Tornado that hit Moore OK May 3, 1999, killing 36 people. Photo: Julianna Keeping,

I wasn’t aware of it until my publisher, BelleBooks, pointed it out, but May 4th is National Weather Observers Day.  And maybe BelleBooks wasn’t aware of it until I mentioned it, but the month of May marks the climatological peak of tornado season (see graphic below).  On average, more twisters rip across the U. S. in May than in any other month.

Taking both of these factors into account, early May seemed a good time to run a promotion on SUPERCELL, my novel set against tornado chasing on the Great Plains.  So here we are.  For a buck ninety-nine, you can join the chase (until May 15).

But let me enter into some blunt talk about SUPERCELL here.  I was once asked of the five novels I’ve had published, which was my favorite.  Tough choice, really.  I truly enjoyed writing them all.  I suppose the politically correct answer should have been EYEWALL, by far my best seller.  Or maybe the “blowing-my-own-horn”  response should have been BLIZZARD or CASCADIA, because they’re my highest-rated (by readers) books.  (They’re also my most recent, suggesting, if nothing else I guess, I’ve grown as a writer.)

Anyhow, my gut response to the question about my favorite novel was SUPERCELL.  Although readers don’t agree it was their favorite—and in the end, readers are the final arbiter—I had more fun cranking out SUPERCELL than any other novel.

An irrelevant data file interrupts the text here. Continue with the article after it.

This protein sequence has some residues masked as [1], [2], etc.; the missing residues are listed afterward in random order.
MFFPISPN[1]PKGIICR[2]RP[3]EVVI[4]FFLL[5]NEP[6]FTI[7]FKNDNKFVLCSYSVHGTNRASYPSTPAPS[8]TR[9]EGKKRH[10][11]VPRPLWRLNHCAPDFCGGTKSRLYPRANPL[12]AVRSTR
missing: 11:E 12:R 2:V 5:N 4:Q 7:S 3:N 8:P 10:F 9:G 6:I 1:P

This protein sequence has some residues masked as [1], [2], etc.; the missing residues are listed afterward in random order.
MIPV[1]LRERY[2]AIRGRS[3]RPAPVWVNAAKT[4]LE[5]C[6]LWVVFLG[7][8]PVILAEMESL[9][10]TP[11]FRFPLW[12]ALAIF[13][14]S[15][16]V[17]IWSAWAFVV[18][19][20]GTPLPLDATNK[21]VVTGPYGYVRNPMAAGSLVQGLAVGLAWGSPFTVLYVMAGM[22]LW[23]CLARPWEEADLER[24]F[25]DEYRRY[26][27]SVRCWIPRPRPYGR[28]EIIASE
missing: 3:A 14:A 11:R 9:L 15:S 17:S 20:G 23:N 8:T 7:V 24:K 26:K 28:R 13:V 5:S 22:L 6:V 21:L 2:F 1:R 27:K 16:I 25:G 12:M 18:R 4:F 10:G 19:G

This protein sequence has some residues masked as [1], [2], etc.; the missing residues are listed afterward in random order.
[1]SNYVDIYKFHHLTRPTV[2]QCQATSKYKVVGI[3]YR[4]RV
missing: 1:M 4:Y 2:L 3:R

A lot of readers did like it—it remains my second best-selling book and won the 2015 EPIC eBook prize in the suspense/thriller category.  But those who weren’t enthusiastic about it thought the ending was a bit “over the top,” considered the character from Hollywood a bit too crude and misogynistic, and didn’t care for the subplot about a father having difficulty accepting his gay son.

Okay, maybe the ending smacked a bit too much of a three-ring circus, but I had a blast cranking it out.  One reader wrote it seemed like something out of a blockbuster movie . . . so you’d think Spielberg would have noticed by now.  Here’s the kicker, though, the real conclusion occurs in the Epilogue.

The Hollywood guy?  Loved him.  Quite a few readers did, too, calling him “deliciously sleazy” or “deliciously slimy.”  That’s really what I was striving for.

The father finding it a challenge to embrace his gay son?  The was based on something I witnessed a few years back.  A good friend of mind, because he was gay, was never accepted by his father.  He was, in fact, shunned.  Even on his deathbed (yes, AIDS), my friend’s father never came to him.  That hurt even me.  So in SUPERCELL I saw an opportunity, as an author, to make things right.  That’s all.

Now you know what goes on in a writer’s head.  At least this writer’s head.

And I didn’t have to lie on a couch and shell out a hundred bucks an hour to talk about it.

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